Spiraling veterinary student debt and the lack of a sustainable and profitable business model for many private practices in the modern business environment threaten the future growth and stability of the veterinary profession.

As part of a national effort to address this problem, student members of the Virginia-Maryland Regional College of Veterinary Medicine at Virginia Tech’s Veterinary Business Management Association chapter recently presented “Building a Healthy Financial Future for the Veterinary Profession” in the college center.

The average educational debt for new veterinarians is estimated at more than $100,000 and can be as much as $165,000 to $220,000 if the student attends a state-run institution as a non-resident. Beginning salaries for new practitioners average $60,000.

The rising educational debt to salary ratio is considered one of the most serious issues facing the long term stability and growth of the veterinary profession and a number of studies and programs have been devised to examine the problem and consider solutions, according to Dr. Grant Turnwald, associate dean for academic affairs.

Euphemistically entitled “Laying our Hands on the Elephant” because of the tendency for organizations and institutions to recognize yet ignore the “elephant in the room” – or major obstacle or challenge, the event brought together doctor of veterinary medicine students, faculty members, veterinary practitioners and others in a productive open forum, problem-solving format known as “World Café.”

The meeting was facilitated by Dr. Carol Mase, a biologist, veterinarian, educator, and coach-consultant who has practiced veterinary medicine, conducted research fellowships in cellular communication, and patented the first anabolic treatment for human osteoporosis. Following 10 years working as a pharmaceutical executive in global marketing, strategic planning and organizational change, Mase formed Cairn Consulting and now specializes in organizational consulting and executive coaching.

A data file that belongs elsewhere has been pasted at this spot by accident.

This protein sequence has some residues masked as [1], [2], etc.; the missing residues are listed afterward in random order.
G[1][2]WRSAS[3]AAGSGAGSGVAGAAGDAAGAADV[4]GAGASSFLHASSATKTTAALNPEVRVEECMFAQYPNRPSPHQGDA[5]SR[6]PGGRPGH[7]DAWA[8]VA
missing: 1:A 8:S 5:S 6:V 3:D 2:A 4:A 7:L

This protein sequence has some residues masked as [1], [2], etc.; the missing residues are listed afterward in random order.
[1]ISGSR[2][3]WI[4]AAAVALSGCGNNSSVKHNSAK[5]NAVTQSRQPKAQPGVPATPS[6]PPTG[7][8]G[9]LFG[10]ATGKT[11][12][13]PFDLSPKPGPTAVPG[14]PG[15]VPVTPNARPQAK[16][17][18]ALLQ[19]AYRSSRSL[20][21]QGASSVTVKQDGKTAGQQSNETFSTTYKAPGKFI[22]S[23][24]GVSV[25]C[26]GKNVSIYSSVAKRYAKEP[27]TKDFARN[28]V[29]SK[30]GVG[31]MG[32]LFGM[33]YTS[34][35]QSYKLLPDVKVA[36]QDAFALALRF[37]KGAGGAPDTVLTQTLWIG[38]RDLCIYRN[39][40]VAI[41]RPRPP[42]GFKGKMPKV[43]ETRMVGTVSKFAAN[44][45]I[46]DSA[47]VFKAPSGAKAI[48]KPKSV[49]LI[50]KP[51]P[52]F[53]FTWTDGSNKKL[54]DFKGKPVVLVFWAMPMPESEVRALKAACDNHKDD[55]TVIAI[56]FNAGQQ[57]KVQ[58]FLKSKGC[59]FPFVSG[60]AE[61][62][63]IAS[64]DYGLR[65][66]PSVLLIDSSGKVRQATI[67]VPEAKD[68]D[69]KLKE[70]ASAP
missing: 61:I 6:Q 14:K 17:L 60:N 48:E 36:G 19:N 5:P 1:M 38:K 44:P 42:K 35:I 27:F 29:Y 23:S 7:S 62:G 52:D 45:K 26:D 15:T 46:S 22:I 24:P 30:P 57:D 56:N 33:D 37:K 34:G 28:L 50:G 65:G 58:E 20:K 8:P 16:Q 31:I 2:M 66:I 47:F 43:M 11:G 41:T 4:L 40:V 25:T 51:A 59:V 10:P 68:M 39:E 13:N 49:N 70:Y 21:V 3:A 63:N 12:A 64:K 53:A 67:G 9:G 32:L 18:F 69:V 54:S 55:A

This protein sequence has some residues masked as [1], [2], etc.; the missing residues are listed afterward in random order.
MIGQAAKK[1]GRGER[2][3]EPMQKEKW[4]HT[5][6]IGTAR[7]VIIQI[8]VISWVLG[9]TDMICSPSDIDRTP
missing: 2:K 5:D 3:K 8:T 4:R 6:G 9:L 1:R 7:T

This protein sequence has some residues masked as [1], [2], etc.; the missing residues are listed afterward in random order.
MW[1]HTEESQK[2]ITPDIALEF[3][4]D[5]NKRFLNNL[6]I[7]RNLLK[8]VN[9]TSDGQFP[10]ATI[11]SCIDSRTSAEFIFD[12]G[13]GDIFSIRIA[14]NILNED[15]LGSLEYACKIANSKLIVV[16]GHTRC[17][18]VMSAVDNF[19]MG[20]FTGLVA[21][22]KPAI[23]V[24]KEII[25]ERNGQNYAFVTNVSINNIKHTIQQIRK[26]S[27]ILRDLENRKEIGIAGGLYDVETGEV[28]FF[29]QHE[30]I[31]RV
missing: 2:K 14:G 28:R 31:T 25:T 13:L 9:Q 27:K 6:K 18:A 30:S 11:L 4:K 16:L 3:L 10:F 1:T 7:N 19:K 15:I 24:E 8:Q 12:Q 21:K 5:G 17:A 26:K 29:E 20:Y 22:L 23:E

Mase also facilitated a major meeting on this topic that was held in January 2008, in conjunction with the North American Veterinary Conference in Orlando. Organized by the National Veterinary Business Management Association, the meeting featured about 250 leaders in veterinary academia, industry, and lending organizations and about 100 student leaders from the association.

Some of the salient concepts that emerged from that meeting were that many in the profession remain unaware of the magnitude of the problem; recent graduates lack core competencies in communication, leadership and other areas which may be affecting their performance and confidence; recent graduates are not familiar with components of profitability and business aspects of practice management; and veterinary teaching hospitals need to remain focused on producing well-rounded veterinarians prepared for primary care in private practice.

World Café is a group problem-solving technique that encourages participants to move from group to group in an open format that encourages the creation and cross-pollination of ideas. The process is noted for evoking solutions that represent the collective intelligence of a group.

The Virginia-Maryland Regional College of Veterinary Medicine is believed to be only the second of the nation’s colleges of veterinary medicine to convene a “summit” on what is being termed the “Debt/Profitability Elephant” by organizations in the profession that are actively working on the problem, according to Heather Groch, president of the college’s chapter of the association.

The college’s “Elephant in the Room” event focused on several key areas, according to Groch. These included increasing the perceived value of the veterinary profession, both internally and externally; how new graduates can make veterinary practices more profitable; increasing student competence in the non-technical skill areas required for success in the profession; and the implications and rationale for post-graduate doctor of veterinary medicine internships.

National meetings on the topic were held at the annual meeting of the American Animal Hospital Association in Tampa, Fla., on March 27 through March 30 and are also scheduled for the American Veterinary Medical Association’s annual convention in New Orleans, La., to be held July 19 through July 22.

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